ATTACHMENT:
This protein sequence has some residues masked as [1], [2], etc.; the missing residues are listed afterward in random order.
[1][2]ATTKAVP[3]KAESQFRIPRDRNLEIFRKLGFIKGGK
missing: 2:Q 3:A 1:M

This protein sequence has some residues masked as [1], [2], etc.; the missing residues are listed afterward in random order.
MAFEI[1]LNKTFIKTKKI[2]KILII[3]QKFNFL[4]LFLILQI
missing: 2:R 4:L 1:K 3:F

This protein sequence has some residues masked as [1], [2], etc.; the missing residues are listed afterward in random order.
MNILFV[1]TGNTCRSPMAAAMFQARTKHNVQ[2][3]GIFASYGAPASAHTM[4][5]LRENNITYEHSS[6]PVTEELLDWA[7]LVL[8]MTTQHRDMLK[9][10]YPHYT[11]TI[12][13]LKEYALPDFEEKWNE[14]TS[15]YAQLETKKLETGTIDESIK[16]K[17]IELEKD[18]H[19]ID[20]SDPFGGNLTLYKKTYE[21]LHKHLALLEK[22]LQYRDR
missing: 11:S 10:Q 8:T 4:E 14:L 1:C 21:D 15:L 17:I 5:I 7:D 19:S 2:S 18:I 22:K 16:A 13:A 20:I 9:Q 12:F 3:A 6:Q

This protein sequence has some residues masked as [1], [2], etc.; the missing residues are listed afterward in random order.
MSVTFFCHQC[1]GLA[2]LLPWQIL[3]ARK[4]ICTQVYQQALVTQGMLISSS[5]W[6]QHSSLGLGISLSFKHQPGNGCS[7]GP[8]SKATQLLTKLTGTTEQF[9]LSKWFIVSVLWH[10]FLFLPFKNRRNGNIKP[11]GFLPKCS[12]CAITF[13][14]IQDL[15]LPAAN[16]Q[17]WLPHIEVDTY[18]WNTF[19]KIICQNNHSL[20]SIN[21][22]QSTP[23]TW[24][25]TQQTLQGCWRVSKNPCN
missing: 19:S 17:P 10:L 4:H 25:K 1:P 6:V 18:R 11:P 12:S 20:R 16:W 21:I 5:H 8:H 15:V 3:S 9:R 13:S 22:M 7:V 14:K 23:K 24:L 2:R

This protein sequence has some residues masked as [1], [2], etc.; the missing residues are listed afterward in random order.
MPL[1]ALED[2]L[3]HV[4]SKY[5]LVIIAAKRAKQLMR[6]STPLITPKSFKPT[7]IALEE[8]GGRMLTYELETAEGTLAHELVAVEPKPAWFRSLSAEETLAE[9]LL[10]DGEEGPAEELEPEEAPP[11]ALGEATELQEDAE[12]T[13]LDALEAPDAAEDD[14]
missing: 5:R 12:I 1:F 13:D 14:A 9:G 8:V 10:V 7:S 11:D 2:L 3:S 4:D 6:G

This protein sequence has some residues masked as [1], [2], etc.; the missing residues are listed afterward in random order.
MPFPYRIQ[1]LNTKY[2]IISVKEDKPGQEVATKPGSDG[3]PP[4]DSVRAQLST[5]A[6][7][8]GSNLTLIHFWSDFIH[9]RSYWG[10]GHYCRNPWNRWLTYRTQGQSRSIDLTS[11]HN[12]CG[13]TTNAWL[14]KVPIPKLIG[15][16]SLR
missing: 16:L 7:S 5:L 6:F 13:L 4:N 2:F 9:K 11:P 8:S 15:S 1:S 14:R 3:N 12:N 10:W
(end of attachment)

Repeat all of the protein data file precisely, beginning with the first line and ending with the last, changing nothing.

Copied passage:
This protein sequence has some residues masked as [1], [2], etc.; the missing residues are listed afterward in random order.
[1][2]ATTKAVP[3]KAESQFRIPRDRNLEIFRKLGFIKGGK
missing: 2:Q 3:A 1:M

This protein sequence has some residues masked as [1], [2], etc.; the missing residues are listed afterward in random order.
MAFEI[1]LNKTFIKTKKI[2]KILII[3]QKFNFL[4]LFLILQI
missing: 2:R 4:L 1:K 3:F

This protein sequence has some residues masked as [1], [2], etc.; the missing residues are listed afterward in random order.
MNILFV[1]TGNTCRSPMAAAMFQARTKHNVQ[2][3]GIFASYGAPASAHTM[4][5]LRENNITYEHSS[6]PVTEELLDWA[7]LVL[8]MTTQHRDMLK[9][10]YPHYT[11]TI[12][13]LKEYALPDFEEKWNE[14]TS[15]YAQLETKKLETGTIDESIK[16]K[17]IELEKD[18]H[19]ID[20]SDPFGGNLTLYKKTYE[21]LHKHLALLEK[22]LQYRDR
missing: 11:S 10:Q 8:T 4:E 14:L 1:C 21:D 15:L 17:I 5:I 7:D 19:S 2:S 18:I 22:K 16:A 13:A 20:I 9:Q 12:F 3:A 6:Q

This protein sequence has some residues masked as [1], [2], etc.; the missing residues are listed afterward in random order.
MSVTFFCHQC[1]GLA[2]LLPWQIL[3]ARK[4]ICTQVYQQALVTQGMLISSS[5]W[6]QHSSLGLGISLSFKHQPGNGCS[7]GP[8]SKATQLLTKLTGTTEQF[9]LSKWFIVSVLWH[10]FLFLPFKNRRNGNIKP[11]GFLPKCS[12]CAITF[13][14]IQDL[15]LPAAN[16]Q[17]WLPHIEVDTY[18]WNTF[19]KIICQNNHSL[20]SIN[21][22]QSTP[23]TW[24][25]TQQTLQGCWRVSKNPCN
missing: 19:S 17:P 10:L 4:H 25:K 1:P 6:V 18:R 11:P 12:S 20:R 16:W 21:I 5:H 8:H 15:V 3:S 9:R 13:S 22:M 7:V 14:K 23:K 24:L 2:R

This protein sequence has some residues masked as [1], [2], etc.; the missing residues are listed afterward in random order.
MPL[1]ALED[2]L[3]HV[4]SKY[5]LVIIAAKRAKQLMR[6]STPLITPKSFKPT[7]IALEE[8]GGRMLTYELETAEGTLAHELVAVEPKPAWFRSLSAEETLAE[9]LL[10]DGEEGPAEELEPEEAPP[11]ALGEATELQEDAE[12]T[13]LDALEAPDAAEDD[14]
missing: 5:R 12:I 1:F 13:D 14:A 9:G 8:V 10:V 7:S 11:D 2:L 3:S 4:D 6:G

This protein sequence has some residues masked as [1], [2], etc.; the missing residues are listed afterward in random order.
MPFPYRIQ[1]LNTKY[2]IISVKEDKPGQEVATKPGSDG[3]PP[4]DSVRAQLST[5]A[6][7][8]GSNLTLIHFWSDFIH[9]RSYWG[10]GHYCRNPWNRWLTYRTQGQSRSIDLTS[11]HN[12]CG[13]TTNAWL[14]KVPIPKLIG[15][16]SLR
missing: 16:L 7:S 5:L 6:F 13:L 4:N 2:F 9:K 11:P 8:S 15:S 1:S 14:R 3:N 12:N 10:W